Here I see, what the spirit of Christ Jesus is, what the fruits of his influence are; and I utter in sorrow the deep conviction of my soul that the spirit of pure love, as it appeared in the teachings of Jesus, is not found extensively abroad for the reformation of the world.

Without this spirit, zeal may work with all the power of passion, sect after sect may put forth its rival claims, and missionaries may travel the globe; but the world will continue to writhe under the tortures of sin, and souls will continue to perish.

(Adapted from a Christmas Sermon by Rev. Nathan Parker, 1831)

Sunday, October 24, 2021

Gaining and Using Gospel Knowledge #JesusFollowers

The Gospel of Jesus was certainly a plain doctrine at first, and in general readily and easily understood by those who heard it.

No one can doubt this who reads the accounts of how and to whom it was preached by Jesus. Indeed, it's hard to believe that in a revelation of His will, intended for all humanity, the Almighty Being would fail to find a spokesman to speak more clearly on His behalf, so that He would be understood by all.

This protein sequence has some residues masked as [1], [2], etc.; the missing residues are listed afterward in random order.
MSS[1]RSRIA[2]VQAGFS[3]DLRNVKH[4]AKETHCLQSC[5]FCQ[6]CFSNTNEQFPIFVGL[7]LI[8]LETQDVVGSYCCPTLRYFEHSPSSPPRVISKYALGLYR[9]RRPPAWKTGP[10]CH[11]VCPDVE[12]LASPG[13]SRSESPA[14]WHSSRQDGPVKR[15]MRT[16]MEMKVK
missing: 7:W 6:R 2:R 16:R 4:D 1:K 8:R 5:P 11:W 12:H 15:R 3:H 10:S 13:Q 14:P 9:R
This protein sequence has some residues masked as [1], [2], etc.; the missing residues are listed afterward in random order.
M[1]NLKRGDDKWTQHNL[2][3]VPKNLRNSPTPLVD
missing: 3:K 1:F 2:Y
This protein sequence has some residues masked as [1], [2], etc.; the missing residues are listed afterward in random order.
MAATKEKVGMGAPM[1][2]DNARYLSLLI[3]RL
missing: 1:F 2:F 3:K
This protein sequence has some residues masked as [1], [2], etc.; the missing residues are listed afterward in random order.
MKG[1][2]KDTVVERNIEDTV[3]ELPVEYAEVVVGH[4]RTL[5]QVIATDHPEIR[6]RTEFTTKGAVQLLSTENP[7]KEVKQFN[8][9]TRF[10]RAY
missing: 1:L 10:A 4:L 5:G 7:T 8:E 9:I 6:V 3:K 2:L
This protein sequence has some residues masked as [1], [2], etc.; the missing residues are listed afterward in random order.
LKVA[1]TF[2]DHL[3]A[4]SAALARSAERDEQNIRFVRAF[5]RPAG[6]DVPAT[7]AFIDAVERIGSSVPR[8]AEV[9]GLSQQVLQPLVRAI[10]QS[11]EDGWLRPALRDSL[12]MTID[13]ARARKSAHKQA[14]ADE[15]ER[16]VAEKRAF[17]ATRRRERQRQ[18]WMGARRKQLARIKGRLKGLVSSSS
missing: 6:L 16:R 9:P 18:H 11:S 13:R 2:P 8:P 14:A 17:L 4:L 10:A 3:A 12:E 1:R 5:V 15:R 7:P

Not that everything is obvious and upon the surface, to offer itself to us without any thought or labor. It is not the way of the Almighty to easily bestow anything that is good or excellent upon his creatures.

Nor can we understand the Scriptures without taking the necessary effort to understand the phrases and customs of the times in which our Master preached.

But by this exertion of ourselves, along with a sincere desire to become pious, wise, and good, we cannot fail to succeed. And we shall be let into all the Truth that is needful for our fulfilment.

It is a bad symptom in any person to see them lazily believe in the principles of their faith without examining them, to see if they are well or ill founded, and instead make their religion a series of thoughtless assents to forms and doctrines to which they have been accustomed, without any serious application of the practices of piety and virtue.

There is more hope for persons living in open vice coming to their right mind and being awakened to see their errors and be reformed, than those people.

There were men of this character from among the Jews and of the heathen world, who were satisfied with themselves that everything taught to them in their youth was right and true, and nothing further needed to be learned. They rejected without inquiry the teachings of Jesus, and to their utmost, they opposed his teachings.